What occurred to me was that six months ago, while I would have been able to do this, I wouldn’t have been able to do this well. I was beating P’s ass up that mountain, something he had predicted but I wasn’t so sure of. Realizing how capable I was of climbing that mountain was a great feeling. At one point during the hike up, P said “You seem like an athlete right now. You were definitely never an athlete in high school, but you’re one right now.” That made me smile. Having known me since we were 12, he knows as well as I do that “athlete” is for sure a word that has never, ever, ever been used to describe me during the first 26 years of my life. Neither was “thin”, another adjective he used to describe me that morning. Both these things are just nice to hear. I know I’m at a point right now where my vision of myself hasn’t quite caught up to the present. While I’m learning to graciously accept a compliment, my first reaction is to think that people are just being nice- I’m not actually athletic; I’m not actually thin. I don’t know why this is my reaction, it just is. Except that P, probably more than most people I know, is not the type to say something he doesn’t mean just to be nice. He’s also well-qualified to know when I look good, having seen me at my best (all dolled up for prom, graduation, weddings and such) and at my worst (pjs, ponytail, glasses, no makeup and a tear-streaked face, drinking too much wine and crying over some stupid boy). I gave him honorary Bumble Bee status for the day–no, not just because he called me thin– but because we had fun while totally kicking some butt and flying up and down that mountain like rock stars. Or, like bumble bees.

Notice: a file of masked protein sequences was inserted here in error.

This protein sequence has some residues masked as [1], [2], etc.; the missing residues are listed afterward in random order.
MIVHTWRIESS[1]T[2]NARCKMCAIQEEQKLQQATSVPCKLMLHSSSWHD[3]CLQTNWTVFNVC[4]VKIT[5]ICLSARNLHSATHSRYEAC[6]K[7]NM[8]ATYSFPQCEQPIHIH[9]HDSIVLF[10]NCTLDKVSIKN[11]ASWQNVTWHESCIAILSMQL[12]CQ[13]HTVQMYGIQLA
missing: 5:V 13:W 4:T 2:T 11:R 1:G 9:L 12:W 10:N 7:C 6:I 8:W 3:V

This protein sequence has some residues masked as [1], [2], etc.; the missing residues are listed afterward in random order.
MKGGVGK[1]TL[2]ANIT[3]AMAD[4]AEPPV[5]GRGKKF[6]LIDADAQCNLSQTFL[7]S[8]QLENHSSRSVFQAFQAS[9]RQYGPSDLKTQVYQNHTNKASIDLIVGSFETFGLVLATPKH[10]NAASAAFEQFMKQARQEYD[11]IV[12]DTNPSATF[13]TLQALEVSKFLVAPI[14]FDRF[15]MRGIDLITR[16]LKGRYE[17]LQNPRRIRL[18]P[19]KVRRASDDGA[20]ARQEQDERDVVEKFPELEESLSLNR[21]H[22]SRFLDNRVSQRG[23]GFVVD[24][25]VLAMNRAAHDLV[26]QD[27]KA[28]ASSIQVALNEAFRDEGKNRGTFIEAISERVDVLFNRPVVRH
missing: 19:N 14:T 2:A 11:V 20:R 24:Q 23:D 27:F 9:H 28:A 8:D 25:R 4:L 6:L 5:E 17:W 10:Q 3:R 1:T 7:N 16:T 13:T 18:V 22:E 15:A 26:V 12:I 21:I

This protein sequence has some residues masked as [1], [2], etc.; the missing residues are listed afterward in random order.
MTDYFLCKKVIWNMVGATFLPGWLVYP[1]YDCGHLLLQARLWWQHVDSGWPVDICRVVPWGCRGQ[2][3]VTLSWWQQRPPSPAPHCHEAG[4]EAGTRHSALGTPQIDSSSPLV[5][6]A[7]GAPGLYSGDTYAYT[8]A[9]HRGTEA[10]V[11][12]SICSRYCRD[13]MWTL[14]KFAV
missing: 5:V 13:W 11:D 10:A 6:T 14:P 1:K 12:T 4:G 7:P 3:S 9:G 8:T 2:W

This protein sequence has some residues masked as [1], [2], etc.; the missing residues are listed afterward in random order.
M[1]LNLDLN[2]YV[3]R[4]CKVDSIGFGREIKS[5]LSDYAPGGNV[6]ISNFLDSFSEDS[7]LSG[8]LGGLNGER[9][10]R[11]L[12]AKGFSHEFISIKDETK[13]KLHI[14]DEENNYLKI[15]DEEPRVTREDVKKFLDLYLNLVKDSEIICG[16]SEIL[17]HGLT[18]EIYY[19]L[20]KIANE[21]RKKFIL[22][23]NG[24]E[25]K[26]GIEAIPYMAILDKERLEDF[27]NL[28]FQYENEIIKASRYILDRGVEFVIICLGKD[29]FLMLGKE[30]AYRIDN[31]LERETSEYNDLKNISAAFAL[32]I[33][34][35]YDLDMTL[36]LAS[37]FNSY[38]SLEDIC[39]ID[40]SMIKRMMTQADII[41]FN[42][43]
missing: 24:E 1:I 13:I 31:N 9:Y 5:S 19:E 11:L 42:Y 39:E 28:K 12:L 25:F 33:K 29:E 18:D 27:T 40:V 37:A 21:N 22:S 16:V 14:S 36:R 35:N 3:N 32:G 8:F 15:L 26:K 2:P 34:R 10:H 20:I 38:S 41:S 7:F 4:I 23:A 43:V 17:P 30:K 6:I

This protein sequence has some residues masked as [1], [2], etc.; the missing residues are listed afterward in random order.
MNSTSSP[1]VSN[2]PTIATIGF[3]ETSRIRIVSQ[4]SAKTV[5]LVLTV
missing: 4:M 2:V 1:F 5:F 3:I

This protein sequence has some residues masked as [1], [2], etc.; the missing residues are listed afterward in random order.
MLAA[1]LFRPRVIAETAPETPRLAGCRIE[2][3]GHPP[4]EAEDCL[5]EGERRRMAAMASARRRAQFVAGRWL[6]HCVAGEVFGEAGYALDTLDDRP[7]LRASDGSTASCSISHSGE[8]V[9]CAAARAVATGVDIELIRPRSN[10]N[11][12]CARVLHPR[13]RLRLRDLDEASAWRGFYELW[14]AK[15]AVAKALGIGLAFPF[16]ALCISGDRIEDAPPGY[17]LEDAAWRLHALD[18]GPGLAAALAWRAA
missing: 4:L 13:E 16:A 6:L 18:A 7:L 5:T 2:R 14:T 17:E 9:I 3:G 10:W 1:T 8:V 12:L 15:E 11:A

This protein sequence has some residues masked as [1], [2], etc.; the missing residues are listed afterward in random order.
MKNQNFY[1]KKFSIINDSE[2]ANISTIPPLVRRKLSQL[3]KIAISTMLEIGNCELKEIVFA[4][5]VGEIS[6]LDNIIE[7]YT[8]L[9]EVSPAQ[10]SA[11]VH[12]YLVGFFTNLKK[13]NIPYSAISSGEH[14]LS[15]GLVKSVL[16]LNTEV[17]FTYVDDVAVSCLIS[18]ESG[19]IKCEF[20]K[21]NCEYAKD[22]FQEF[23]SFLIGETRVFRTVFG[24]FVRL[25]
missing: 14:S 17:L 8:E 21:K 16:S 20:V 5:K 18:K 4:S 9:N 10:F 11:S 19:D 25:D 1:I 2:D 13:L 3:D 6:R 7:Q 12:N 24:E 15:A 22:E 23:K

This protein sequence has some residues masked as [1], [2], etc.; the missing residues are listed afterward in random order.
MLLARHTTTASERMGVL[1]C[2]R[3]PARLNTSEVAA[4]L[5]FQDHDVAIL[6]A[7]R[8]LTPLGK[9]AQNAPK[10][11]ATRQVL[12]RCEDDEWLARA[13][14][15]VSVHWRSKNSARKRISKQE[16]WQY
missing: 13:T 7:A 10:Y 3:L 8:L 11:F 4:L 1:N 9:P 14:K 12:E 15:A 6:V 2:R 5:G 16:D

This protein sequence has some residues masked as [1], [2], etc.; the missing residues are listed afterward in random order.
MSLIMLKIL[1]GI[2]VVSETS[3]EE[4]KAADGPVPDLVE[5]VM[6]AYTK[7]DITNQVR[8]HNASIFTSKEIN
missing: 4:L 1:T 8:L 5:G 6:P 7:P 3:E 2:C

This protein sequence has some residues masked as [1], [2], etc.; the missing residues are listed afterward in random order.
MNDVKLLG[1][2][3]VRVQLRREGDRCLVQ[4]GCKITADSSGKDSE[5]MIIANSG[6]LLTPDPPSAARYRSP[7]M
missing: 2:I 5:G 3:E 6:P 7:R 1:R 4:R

I’ll admit that going down wasn’t as smooth as going up. Actually it was a little nerve-wracking at some points. I think I said “Omigosh I almost just died” approximately 15 times after tripping/slipping/sliding on the rocks. We did get slightly off track for about a minute and would still be lost on that mountain and resorting to smoke signals to ensure our rescue if we followed my sense of direction and not his. Oh, and my nose was running like crazy and I had to give in and “borrow” his handkerchief after staunchly refusing to blow a snot rocket (I might be climbing a mountain but I’m still a girl). But it was a fabulous kind of nerve-wracking, off-track, nose-blowing experience. We weren’t even back to the car before we were planning the route we would take next time, on another, new-kind-of-perfect Saturday.